CIA documents reveal secret aspects of Vietnam War

CIA report cover

CIA report cover

The CIA has released a six-volume internal history of its involvement in Vietnam prior to and during the Second Indochina War (usually referred to in the US as the Vietnam War). The release of the documents’ is the long-awaited result of a Freedom of Information Act request by intelligence historian and National Security Archive research fellow John Prados. The documents, which are available online in the National Security Archive’s Electronic Briefing Book No. 283, detail the CIA’s activities in Vietnam from the early 1950s, and provide what appears to be the most complete account to-date of the Agency’s operations during the US war in South and North Vietnam, Laos and Cambodia. Among other revelations, the released documents show that the CIA estimated as early as 1954 that Ngo Dinh Diem, the US-appointed dictator of South Vietnam, would be unable to gain the trust and support of the Vietnamese people in the South. Diem was eventually deposed in a violent coup, organized with the support of the Kennedy administration, after having failed to gain genuine popular backing in the South, despite intense electoral involvement by the CIA (also detailed in the released files). The documents also show that Diem’s brother, Ngo Dinh Nhu, was essentially a CIA informant from as early as 1952.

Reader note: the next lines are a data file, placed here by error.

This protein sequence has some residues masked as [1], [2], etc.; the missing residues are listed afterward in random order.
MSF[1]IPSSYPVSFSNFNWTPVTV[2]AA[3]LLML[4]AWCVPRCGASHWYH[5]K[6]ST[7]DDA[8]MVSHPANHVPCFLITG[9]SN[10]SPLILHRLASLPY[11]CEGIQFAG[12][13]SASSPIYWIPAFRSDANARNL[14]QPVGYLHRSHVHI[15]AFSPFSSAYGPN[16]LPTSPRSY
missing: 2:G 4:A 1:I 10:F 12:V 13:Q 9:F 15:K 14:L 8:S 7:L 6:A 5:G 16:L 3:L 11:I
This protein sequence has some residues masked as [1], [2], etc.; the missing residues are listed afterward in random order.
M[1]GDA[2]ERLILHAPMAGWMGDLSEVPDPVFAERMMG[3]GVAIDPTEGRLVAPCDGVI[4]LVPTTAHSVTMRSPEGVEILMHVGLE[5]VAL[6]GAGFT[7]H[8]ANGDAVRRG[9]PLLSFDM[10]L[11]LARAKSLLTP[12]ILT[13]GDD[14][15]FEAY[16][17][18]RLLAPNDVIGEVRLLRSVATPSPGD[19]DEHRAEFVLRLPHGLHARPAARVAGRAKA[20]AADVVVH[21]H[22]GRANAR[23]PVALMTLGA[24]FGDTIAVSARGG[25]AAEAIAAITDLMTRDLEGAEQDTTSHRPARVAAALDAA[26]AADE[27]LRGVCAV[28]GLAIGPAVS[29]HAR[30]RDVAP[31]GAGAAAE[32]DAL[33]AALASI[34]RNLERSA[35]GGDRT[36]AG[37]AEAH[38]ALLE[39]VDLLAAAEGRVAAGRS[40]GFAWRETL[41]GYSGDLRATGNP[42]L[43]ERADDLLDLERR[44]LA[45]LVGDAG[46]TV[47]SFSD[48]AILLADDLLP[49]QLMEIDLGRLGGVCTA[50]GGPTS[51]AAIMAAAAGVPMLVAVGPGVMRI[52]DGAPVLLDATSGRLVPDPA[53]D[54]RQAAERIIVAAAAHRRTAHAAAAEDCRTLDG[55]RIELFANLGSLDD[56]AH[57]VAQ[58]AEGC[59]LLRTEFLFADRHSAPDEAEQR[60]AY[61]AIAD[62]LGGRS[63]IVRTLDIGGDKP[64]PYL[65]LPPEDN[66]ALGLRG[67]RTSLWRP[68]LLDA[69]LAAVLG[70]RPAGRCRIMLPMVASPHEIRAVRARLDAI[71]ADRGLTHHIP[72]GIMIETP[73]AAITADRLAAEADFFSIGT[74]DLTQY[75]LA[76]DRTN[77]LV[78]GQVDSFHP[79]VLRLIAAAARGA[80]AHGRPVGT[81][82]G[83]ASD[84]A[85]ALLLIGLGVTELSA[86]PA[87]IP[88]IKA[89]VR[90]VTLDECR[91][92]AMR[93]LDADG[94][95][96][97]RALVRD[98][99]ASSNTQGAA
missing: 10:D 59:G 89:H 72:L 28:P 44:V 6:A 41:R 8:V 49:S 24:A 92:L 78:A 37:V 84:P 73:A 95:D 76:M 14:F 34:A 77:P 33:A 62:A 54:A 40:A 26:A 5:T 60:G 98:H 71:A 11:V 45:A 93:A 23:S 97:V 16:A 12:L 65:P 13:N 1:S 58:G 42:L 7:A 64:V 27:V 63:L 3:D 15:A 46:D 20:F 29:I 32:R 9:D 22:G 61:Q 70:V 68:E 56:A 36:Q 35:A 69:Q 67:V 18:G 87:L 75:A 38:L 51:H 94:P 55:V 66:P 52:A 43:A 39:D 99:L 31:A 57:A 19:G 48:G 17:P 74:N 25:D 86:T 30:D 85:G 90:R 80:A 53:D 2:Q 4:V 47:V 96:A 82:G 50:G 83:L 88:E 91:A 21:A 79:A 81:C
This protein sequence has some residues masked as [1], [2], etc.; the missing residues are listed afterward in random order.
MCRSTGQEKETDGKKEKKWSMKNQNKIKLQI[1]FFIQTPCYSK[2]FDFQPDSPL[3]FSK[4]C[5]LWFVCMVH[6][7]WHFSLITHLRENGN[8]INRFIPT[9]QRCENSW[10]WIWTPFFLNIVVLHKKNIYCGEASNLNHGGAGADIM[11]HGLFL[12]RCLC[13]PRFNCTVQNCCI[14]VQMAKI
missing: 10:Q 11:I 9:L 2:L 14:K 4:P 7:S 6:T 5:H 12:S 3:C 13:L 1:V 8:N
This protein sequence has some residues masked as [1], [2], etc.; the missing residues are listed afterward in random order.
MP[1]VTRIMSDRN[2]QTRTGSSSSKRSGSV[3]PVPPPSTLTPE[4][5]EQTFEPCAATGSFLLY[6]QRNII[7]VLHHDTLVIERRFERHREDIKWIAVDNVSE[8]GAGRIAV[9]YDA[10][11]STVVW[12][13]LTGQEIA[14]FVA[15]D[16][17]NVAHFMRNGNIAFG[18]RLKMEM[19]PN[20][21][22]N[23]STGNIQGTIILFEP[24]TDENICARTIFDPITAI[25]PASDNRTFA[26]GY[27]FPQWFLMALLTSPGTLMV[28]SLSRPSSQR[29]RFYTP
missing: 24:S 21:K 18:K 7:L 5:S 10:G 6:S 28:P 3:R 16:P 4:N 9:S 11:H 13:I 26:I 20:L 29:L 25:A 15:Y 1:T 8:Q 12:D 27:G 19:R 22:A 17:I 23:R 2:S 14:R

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Expert news and commentary on intelligence, espionage, spies and spying, by Dr. Joseph Fitsanakis and Ian Allen.

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